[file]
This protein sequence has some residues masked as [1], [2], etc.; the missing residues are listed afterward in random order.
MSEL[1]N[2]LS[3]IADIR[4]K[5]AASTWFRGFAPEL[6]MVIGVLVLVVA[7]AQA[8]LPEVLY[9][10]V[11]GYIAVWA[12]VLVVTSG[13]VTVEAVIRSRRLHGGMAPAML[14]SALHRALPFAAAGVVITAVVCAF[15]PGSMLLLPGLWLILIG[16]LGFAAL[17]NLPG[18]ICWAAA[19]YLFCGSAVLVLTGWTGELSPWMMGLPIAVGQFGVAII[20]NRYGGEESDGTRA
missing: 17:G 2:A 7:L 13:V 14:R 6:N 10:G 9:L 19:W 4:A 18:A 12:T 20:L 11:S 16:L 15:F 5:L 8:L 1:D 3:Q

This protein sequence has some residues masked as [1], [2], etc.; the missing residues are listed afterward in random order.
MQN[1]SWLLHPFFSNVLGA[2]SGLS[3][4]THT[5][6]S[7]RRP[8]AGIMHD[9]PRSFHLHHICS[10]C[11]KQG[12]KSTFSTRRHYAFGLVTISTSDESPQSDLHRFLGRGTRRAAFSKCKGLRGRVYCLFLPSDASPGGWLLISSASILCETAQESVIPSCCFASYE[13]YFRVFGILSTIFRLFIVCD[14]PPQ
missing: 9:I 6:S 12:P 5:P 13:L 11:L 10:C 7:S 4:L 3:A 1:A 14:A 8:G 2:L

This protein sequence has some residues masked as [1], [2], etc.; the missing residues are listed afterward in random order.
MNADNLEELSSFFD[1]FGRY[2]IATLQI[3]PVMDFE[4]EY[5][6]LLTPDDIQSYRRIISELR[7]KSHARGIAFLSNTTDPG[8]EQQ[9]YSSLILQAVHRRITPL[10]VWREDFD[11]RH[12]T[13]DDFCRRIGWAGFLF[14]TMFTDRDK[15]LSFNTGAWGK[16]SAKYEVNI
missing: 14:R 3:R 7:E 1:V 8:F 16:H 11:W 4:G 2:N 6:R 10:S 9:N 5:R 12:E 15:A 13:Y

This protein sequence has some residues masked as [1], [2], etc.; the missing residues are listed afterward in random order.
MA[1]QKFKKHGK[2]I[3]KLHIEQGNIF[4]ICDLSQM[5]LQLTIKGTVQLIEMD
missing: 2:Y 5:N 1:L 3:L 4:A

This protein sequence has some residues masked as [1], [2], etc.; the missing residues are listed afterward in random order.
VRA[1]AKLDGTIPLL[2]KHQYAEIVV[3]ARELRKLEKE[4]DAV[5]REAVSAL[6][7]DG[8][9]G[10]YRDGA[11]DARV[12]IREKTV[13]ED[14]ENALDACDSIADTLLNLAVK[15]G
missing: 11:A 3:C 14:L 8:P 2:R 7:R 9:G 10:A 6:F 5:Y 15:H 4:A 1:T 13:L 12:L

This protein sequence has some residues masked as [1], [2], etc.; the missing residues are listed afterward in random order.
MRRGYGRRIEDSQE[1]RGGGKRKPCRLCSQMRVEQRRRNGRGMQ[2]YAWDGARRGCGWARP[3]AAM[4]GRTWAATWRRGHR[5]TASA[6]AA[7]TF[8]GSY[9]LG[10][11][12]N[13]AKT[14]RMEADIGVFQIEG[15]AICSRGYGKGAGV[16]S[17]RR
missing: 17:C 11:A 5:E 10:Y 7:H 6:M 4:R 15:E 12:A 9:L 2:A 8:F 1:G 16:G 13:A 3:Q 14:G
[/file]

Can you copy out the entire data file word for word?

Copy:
This protein sequence has some residues masked as [1], [2], etc.; the missing residues are listed afterward in random order.
MSEL[1]N[2]LS[3]IADIR[4]K[5]AASTWFRGFAPEL[6]MVIGVLVLVVA[7]AQA[8]LPEVLY[9][10]V[11]GYIAVWA[12]VLVVTSG[13]VTVEAVIRSRRLHGGMAPAML[14]SALHRALPFAAAGVVITAVVCAF[15]PGSMLLLPGLWLILIG[16]LGFAAL[17]NLPG[18]ICWAAA[19]YLFCGSAVLVLTGWTGELSPWMMGLPIAVGQFGVAII[20]NRYGGEESDGTRA
missing: 17:G 2:A 7:L 13:V 14:R 6:N 10:G 9:L 19:W 4:A 18:A 12:T 20:L 11:S 16:L 15:F 5:L 8:L 1:D 3:Q

This protein sequence has some residues masked as [1], [2], etc.; the missing residues are listed afterward in random order.
MQN[1]SWLLHPFFSNVLGA[2]SGLS[3][4]THT[5][6]S[7]RRP[8]AGIMHD[9]PRSFHLHHICS[10]C[11]KQG[12]KSTFSTRRHYAFGLVTISTSDESPQSDLHRFLGRGTRRAAFSKCKGLRGRVYCLFLPSDASPGGWLLISSASILCETAQESVIPSCCFASYE[13]YFRVFGILSTIFRLFIVCD[14]PPQ
missing: 9:I 6:S 12:P 5:P 13:L 11:L 10:C 7:S 4:L 3:A 1:A 14:A 8:G 2:L

This protein sequence has some residues masked as [1], [2], etc.; the missing residues are listed afterward in random order.
MNADNLEELSSFFD[1]FGRY[2]IATLQI[3]PVMDFE[4]EY[5][6]LLTPDDIQSYRRIISELR[7]KSHARGIAFLSNTTDPG[8]EQQ[9]YSSLILQAVHRRITPL[10]VWREDFD[11]RH[12]T[13]DDFCRRIGWAGFLF[14]TMFTDRDK[15]LSFNTGAWGK[16]SAKYEVNI
missing: 14:R 3:R 7:E 1:V 8:F 16:H 11:W 4:G 2:N 6:R 10:S 9:N 5:R 12:E 15:A 13:Y

This protein sequence has some residues masked as [1], [2], etc.; the missing residues are listed afterward in random order.
MA[1]QKFKKHGK[2]I[3]KLHIEQGNIF[4]ICDLSQM[5]LQLTIKGTVQLIEMD
missing: 2:Y 5:N 1:L 3:L 4:A

This protein sequence has some residues masked as [1], [2], etc.; the missing residues are listed afterward in random order.
VRA[1]AKLDGTIPLL[2]KHQYAEIVV[3]ARELRKLEKE[4]DAV[5]REAVSAL[6][7]DG[8][9]G[10]YRDGA[11]DARV[12]IREKTV[13]ED[14]ENALDACDSIADTLLNLAVK[15]G
missing: 11:A 3:C 14:L 8:P 2:R 7:R 9:G 10:A 6:F 5:Y 15:H 4:A 1:T 13:L 12:L

This protein sequence has some residues masked as [1], [2], etc.; the missing residues are listed afterward in random order.
MRRGYGRRIEDSQE[1]RGGGKRKPCRLCSQMRVEQRRRNGRGMQ[2]YAWDGARRGCGWARP[3]AAM[4]GRTWAATWRRGHR[5]TASA[6]AA[7]TF[8]GSY[9]LG[10][11][12]N[13]AKT[14]RMEADIGVFQIEG[15]AICSRGYGKGAGV[16]S[17]RR
missing: 17:C 11:A 5:E 10:Y 7:H 6:M 4:R 15:E 12:A 9:L 2:A 8:F 1:G 16:G 13:A 3:Q 14:G